The healthcare worker shortage is growing at a staggering rate which is shifting the focus of healthcare practices to employee engagement. Not only are caregivers and nurses in short supply, this deficit is reaching medical lab workers and home health workers, impacting every aspect of our healthcare system. The number of people attending medical studies programs is on the decline, and those that do, have a variety of job options available to them. What can we do to recruit, engage, and retain workers in the medical field?
Lab tests play an important part in the medical field, helping to diagnose and monitor patients. Due to a greater number of patients and a growing number of test available, more tests are being sent to the lab, but the shortage of staff to process these samples is leaving medical facilities struggling. According to the Bureau of Labor Statistics, the demand for lab workers has grown 13 percent in the last year, almost double the average for other U.S. occupations.
This shortage of skilled workers stems from an aging workforce and dwindling number of accredited training programs available. The number of programs for those interested in becoming a medical lab worker has decreased by nearly 25 percent since 1990.
Read more here.
In 2018, the American Association of Medical Colleges (AAMC) projected that by 2030 there will be a shortage of “between 42,600 and 121,300 clinicians by the end of the next decade.” With fewer students enrolling in medical studies and more career options for the people that do, the healthcare industry is facing a shortage of nurses and caregivers like never before. So, how can healthcare systems attract and retain top talent?
Could technology be the answer? “Even when organizations have the most advanced tech in the world, that doesn’t mean it’s being utilized correctly, or that it actually reduces the burdens that weigh heavily on clinicians and undermine engagement and satisfaction,” said Jeff Hargett, Senior Practice Director, at The Ritz-Carlton Leadership Center. “Organizations spend their efforts on implementing technology and operationalizing healthcare to the most minute levels to the extent that those who would pursue the field find it detracts from their ability to practice medicine and be a caregiver.”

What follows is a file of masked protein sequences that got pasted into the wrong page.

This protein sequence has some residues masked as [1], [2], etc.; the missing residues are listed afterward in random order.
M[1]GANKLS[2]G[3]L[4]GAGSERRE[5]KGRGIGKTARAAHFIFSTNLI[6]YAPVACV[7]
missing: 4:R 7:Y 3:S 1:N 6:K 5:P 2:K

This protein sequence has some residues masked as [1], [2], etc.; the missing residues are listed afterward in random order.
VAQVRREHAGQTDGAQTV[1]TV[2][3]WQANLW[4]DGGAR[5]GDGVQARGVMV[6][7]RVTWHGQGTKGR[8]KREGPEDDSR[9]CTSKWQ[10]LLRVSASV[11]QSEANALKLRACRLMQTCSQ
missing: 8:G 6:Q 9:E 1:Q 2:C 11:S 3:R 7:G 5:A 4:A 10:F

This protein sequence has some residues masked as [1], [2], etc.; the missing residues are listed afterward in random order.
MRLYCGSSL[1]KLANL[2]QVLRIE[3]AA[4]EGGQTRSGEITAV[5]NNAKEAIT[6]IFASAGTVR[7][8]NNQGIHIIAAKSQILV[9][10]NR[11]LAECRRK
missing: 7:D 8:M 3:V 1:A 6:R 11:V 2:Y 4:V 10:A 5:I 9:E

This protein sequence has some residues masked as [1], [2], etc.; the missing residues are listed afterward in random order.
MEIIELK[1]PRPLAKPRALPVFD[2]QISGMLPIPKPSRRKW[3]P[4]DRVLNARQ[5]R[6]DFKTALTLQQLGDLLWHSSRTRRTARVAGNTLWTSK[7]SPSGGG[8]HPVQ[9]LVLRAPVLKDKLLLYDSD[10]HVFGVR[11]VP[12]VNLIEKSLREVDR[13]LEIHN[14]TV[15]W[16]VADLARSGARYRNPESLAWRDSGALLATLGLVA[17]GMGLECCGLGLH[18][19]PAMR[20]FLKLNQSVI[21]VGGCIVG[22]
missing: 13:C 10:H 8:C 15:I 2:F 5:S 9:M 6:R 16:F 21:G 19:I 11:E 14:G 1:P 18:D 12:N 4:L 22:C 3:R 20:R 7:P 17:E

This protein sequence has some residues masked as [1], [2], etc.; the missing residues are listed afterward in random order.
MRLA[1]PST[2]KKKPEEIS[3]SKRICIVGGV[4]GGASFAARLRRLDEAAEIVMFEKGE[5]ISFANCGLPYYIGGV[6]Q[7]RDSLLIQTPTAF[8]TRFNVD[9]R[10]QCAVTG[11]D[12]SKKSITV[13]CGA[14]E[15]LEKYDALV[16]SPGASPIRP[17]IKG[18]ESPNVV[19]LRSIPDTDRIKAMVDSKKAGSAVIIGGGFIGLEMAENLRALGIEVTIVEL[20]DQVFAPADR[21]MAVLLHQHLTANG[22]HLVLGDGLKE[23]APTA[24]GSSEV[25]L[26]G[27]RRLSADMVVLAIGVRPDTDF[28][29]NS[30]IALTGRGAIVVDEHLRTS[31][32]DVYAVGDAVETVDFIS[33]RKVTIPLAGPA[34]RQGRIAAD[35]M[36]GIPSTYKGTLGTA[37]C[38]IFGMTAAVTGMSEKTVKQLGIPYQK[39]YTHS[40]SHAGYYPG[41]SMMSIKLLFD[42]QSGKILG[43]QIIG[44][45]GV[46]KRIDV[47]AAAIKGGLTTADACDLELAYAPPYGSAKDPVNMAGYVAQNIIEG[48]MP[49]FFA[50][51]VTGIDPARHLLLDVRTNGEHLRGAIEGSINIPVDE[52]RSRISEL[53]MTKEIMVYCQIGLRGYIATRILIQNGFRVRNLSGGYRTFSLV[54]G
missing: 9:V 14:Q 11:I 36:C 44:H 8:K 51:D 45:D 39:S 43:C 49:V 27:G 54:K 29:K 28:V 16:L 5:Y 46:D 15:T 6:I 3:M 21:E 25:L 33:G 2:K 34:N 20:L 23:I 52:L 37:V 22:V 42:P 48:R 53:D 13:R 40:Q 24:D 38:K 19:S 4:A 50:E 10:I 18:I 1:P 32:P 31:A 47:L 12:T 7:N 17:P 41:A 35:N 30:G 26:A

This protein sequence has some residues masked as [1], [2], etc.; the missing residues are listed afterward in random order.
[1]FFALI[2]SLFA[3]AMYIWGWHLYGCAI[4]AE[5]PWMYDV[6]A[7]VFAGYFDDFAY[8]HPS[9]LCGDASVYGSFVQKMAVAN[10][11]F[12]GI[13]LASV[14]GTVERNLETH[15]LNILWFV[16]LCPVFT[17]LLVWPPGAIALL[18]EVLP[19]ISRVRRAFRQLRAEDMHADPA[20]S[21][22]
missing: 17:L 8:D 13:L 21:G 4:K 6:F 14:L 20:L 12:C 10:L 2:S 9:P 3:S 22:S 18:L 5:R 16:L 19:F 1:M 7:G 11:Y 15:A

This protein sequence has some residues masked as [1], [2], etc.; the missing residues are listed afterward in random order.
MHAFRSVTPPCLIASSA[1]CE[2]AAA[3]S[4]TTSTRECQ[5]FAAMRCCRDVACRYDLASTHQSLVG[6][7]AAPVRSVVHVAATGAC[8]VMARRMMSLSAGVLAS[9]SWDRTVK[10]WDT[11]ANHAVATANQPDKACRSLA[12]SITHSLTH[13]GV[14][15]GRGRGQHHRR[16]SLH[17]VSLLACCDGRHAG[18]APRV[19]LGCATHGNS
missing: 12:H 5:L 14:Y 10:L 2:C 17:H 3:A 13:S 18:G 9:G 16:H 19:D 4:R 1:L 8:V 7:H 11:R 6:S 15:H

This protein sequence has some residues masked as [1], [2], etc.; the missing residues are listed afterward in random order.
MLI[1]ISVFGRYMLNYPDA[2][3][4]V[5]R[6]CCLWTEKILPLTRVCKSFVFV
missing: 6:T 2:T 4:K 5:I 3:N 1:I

Read more here.
According to the Centers for Medicare & Medicaid Services, the U.S. spent over $103 billion on home health last year. In an attempt to keep hospitals for emergency patients, many elderly citizens are being recommended to home healthcare programs. In the next 20 years, the number of elderly patients will double, jumping to 88 million people by 2050. With this aging generation comes employment opportunities for home health workers – the industry is projected to have 7.8 million job openings by 2026.
In coming years, there will be a mass shortage of home health workers which will put an even larger strain on our healthcare system as a whole. Nurses may switch from hospital or practitioner care to home health – increasing the shortage of caregivers and nurses in hospitals. Right now, it’s hard to say what the right step is to get the healthcare system back on track. With shortages of skilled caregivers climbing in every sector, the time to reevaluate the recruiting and retainment structure for healthcare workers is now.
Read more here.